• Both men advised to seek out the best in your industry and ask for advice.
Marty Grunder's message and his style of connecting with his audience really stuck with me and so I hung around to talk to him after the event and to buy his book. After learning about what I did, he offered me his book for FREE and urged me to "help Dayton businesses." Wow! He gave me his book free and then asked me to help other businesses? As a young entrepreneur, certain admonishments from established entrepreneurs tend to stay with me. Those words have resonated with me these last few days and will stay with me; particularly because being from Columbus, I have toyed with the idea of really marketing my services to Dayton.
My husband is from Dayton and he has a satellite law office in Dayton. We're often in Dayton to visit his parents and so I have closely followed trends in the city. Dayton's economy has taken a beating and the city has been "written off" by some analysts. These statistics have stirred up something in me that wants to help in whatever small way I can. To me, economic empowerment is best achieved through one main route--small business ownership. Yet, my thought has been, "will Dayton embrace what I do?" I will keep you tuned as I discover the answer to this question in the near future.
Marty Grunder's book is entitled, The 9 Super Simple Steps to Entrepreneurial Success. On the back cover are the words "You're 9 Steps away from the business of your dreams!" (I have a list of books to read so I have not started on this book yet but I'll let you know how it turns out). To learn more about Marty Grunder, you can visit his websites at http://www.martygrunder.com/ and http://www.grunderlandscaping.com/
Questions? Comments? Post here...

Saturday, October 25, 2008

No Shortcuts in Business

by Cheryl Isaac

I was thinking about small business owners and the struggles we face with starting and growing a business the other day as I listened to my pastor talk about "no shortcuts." He discussed the mistake that we sometimes make by seeking immediate gratification. He urged to avoid shortcuts that often don't work. Instead, make the investment of time and hard work to achieve a goal.

For me, that message translated to small business and the shortcuts that start-ups sometimes want to take. I met with a prospective client this week who wanted to know what business is "hot" right now or making a lot of money. I usually have to tell people that I'm not a business broker or franchise advisor with a list of businesses. Quite often, my answer to clients is usually to start a business that brings them some joy and that they have some background knowledge of. Since I end up being the back-office-business-concierge for my clients, I've learned the hard way that I want to work with people who love what they do.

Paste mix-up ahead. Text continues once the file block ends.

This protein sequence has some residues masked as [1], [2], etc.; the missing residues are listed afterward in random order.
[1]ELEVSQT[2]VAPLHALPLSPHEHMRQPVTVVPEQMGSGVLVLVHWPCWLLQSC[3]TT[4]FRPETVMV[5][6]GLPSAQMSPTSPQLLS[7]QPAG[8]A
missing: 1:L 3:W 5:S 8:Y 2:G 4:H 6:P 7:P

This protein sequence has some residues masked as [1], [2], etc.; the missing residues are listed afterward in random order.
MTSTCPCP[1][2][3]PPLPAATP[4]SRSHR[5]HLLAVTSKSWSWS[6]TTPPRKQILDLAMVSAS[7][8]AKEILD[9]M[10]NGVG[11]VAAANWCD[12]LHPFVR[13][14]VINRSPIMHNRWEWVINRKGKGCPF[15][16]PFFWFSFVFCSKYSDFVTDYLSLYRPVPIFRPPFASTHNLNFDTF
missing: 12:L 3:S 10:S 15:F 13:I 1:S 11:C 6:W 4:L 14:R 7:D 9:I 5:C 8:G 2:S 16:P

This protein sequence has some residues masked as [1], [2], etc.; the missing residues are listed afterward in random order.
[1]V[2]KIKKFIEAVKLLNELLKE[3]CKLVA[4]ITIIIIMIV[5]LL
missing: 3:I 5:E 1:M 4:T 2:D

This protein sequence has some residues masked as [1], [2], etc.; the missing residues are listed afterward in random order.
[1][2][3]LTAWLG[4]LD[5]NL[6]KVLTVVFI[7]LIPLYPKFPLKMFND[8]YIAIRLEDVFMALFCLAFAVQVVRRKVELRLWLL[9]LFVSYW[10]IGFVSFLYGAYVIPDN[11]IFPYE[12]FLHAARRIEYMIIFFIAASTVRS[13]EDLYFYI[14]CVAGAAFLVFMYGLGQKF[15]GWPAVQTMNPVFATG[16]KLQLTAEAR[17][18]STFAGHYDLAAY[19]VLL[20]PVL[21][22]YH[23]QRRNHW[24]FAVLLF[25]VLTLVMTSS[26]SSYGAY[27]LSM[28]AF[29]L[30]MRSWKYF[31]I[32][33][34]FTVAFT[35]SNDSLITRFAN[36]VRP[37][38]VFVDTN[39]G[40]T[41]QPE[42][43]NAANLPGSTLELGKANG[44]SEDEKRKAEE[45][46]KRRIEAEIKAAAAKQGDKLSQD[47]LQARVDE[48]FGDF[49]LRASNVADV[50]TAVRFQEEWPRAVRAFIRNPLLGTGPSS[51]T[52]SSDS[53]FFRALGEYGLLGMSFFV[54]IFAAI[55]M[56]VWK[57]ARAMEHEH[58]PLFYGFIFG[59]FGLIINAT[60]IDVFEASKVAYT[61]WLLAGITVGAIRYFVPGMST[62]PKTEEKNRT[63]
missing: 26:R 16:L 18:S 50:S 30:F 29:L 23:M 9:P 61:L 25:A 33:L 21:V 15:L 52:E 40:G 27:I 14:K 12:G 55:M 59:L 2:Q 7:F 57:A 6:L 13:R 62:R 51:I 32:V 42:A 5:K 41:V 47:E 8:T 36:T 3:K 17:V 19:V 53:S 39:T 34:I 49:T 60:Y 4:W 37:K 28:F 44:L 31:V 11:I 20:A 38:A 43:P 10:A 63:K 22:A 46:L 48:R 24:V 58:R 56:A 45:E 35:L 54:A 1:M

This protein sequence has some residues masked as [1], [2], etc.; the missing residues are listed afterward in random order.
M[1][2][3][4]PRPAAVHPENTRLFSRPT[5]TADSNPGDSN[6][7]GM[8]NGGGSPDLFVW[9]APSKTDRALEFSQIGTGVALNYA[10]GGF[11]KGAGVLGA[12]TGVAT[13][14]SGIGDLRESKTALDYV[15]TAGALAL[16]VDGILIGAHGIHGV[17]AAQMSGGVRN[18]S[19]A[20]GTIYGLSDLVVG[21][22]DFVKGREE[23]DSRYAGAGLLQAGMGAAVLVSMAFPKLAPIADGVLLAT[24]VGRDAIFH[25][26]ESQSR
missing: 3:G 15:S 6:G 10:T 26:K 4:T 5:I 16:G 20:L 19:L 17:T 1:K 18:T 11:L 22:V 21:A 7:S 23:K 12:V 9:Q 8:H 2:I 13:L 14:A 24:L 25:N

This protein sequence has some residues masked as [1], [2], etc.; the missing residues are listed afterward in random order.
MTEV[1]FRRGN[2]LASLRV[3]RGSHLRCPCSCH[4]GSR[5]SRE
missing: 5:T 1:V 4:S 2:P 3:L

When Dave Thomas started Wendy's, his idea was met with negativity and skepticism. It took him a while to convince bankers that another hamburger joint would do well in those days. He kept motivated by his love of hamburgers and his background knowledge of the industry (after having worked at KFC). Without his passion and a little working knowledge of his proposed industry, he would not have started the now famous restaurant.

I also met a woman the other day at the courthouse as I waited to have lunch with my husband. As she and I talked, she told me about her start-up business story. She started a retail store three years ago. She didn't know about business plans or funding. Not even about the permits she needed or how to separate the business from personal. She did not know whether or when the business would be viable. She said she had no clue and because of that, people misjudged her and doubted her. She had to start slow, complete her plans, take some business classes, do some research, pay the city for not obtaining the right permits, but now her business is running and doing well.